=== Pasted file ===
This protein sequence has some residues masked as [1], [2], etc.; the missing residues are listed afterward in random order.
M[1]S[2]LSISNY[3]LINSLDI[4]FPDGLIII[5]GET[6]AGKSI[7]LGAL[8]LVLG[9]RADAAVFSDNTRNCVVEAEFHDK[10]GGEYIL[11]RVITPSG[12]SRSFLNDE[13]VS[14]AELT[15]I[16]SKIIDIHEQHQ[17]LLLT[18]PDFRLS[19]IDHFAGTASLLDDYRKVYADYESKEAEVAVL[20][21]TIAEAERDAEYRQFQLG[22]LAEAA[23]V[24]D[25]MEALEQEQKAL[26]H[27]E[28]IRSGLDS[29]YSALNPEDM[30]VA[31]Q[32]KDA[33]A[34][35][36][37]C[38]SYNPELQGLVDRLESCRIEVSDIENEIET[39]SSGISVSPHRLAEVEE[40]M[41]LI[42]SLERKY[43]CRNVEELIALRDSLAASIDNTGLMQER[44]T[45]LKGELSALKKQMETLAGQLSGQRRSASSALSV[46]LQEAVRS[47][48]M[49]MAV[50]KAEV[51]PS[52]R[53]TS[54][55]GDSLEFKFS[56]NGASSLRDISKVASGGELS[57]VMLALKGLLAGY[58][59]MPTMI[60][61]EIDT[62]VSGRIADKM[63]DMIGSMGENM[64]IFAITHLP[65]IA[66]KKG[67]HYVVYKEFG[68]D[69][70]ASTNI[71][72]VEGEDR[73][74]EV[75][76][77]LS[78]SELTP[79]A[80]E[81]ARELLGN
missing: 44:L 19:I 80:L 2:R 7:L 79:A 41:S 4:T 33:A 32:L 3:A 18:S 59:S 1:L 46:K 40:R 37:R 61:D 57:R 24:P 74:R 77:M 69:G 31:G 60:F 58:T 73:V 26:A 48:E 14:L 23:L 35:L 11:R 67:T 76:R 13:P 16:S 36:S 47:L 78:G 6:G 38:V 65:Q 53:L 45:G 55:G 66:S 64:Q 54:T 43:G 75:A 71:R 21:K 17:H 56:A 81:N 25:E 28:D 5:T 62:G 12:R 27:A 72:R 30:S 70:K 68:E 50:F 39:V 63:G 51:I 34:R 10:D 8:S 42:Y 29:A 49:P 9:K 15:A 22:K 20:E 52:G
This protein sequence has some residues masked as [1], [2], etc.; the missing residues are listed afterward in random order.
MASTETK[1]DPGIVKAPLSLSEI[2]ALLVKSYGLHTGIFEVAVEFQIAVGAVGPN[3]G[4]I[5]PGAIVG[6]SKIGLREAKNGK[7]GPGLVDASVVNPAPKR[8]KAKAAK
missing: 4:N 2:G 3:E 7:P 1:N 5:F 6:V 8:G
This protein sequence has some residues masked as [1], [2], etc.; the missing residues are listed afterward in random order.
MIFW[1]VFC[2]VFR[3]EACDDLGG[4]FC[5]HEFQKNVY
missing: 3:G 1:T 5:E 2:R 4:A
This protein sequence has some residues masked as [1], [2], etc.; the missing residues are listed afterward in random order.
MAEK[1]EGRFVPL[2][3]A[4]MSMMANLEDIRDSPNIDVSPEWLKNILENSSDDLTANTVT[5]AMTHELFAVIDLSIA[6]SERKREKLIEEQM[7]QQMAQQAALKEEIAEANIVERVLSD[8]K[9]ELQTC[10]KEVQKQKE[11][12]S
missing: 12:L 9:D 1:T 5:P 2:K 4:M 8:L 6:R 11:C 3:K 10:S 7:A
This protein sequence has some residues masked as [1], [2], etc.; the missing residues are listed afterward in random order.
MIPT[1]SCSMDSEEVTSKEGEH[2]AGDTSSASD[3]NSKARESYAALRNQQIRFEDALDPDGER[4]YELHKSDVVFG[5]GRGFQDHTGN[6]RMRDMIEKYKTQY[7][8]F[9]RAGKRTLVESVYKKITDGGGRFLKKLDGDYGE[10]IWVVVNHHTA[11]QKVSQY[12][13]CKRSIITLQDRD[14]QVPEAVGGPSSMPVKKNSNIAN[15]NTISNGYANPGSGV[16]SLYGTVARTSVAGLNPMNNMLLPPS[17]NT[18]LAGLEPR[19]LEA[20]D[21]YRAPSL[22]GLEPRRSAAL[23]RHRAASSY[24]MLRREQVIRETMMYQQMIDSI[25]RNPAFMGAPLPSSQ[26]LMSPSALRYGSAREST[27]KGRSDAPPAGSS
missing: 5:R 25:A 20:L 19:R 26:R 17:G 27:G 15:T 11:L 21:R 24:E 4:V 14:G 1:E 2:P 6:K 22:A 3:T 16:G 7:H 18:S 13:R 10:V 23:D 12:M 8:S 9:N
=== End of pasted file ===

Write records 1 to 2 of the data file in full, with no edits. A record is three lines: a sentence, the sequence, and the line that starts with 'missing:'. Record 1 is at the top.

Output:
This protein sequence has some residues masked as [1], [2], etc.; the missing residues are listed afterward in random order.
M[1]S[2]LSISNY[3]LINSLDI[4]FPDGLIII[5]GET[6]AGKSI[7]LGAL[8]LVLG[9]RADAAVFSDNTRNCVVEAEFHDK[10]GGEYIL[11]RVITPSG[12]SRSFLNDE[13]VS[14]AELT[15]I[16]SKIIDIHEQHQ[17]LLLT[18]PDFRLS[19]IDHFAGTASLLDDYRKVYADYESKEAEVAVL[20][21]TIAEAERDAEYRQFQLG[22]LAEAA[23]V[24]D[25]MEALEQEQKAL[26]H[27]E[28]IRSGLDS[29]YSALNPEDM[30]VA[31]Q[32]KDA[33]A[34][35][36][37]C[38]SYNPELQGLVDRLESCRIEVSDIENEIET[39]SSGISVSPHRLAEVEE[40]M[41]LI[42]SLERKY[43]CRNVEELIALRDSLAASIDNTGLMQER[44]T[45]LKGELSALKKQMETLAGQLSGQRRSASSALSV[46]LQEAVRS[47][48]M[49]MAV[50]KAEV[51]PS[52]R[53]TS[54][55]GDSLEFKFS[56]NGASSLRDISKVASGGELS[57]VMLALKGLLAGY[58][59]MPTMI[60][61]EIDT[62]VSGRIADKM[63]DMIGSMGENM[64]IFAITHLP[65]IA[66]KKG[67]HYVVYKEFG[68]D[69][70]ASTNI[71][72]VEGEDR[73][74]EV[75][76][77]LS[78]SELTP[79]A[80]E[81]ARELLGN
missing: 44:L 19:I 80:L 2:R 7:L 79:A 41:S 4:T 33:A 32:L 3:A 18:S 59:S 1:L 46:K 40:R 37:R 61:D 57:R 24:P 74:R 77:M 69:G 31:G 60:F 58:T 73:V 26:A 48:E 14:L 23:L 35:L 11:R 67:T 76:R 13:P 16:S 36:S 47:L 78:G 6:G 38:V 65:Q 53:L 45:G 55:G 66:S 64:Q 54:T 43:G 75:A 71:R 21:K 17:H 56:A 81:N 25:E 28:D 5:T 62:G 12:R 27:A 72:R 30:S 70:K 68:E 50:F 39:V 63:G 51:I 34:R 10:D 8:S 42:Y 29:A 49:P 9:K 15:A 22:K 20:E 52:G
This protein sequence has some residues masked as [1], [2], etc.; the missing residues are listed afterward in random order.
MASTETK[1]DPGIVKAPLSLSEI[2]ALLVKSYGLHTGIFEVAVEFQIAVGAVGPN[3]G[4]I[5]PGAIVG[6]SKIGLREAKNGK[7]GPGLVDASVVNPAPKR[8]KAKAAK
missing: 4:N 2:G 3:E 7:P 1:N 5:F 6:V 8:G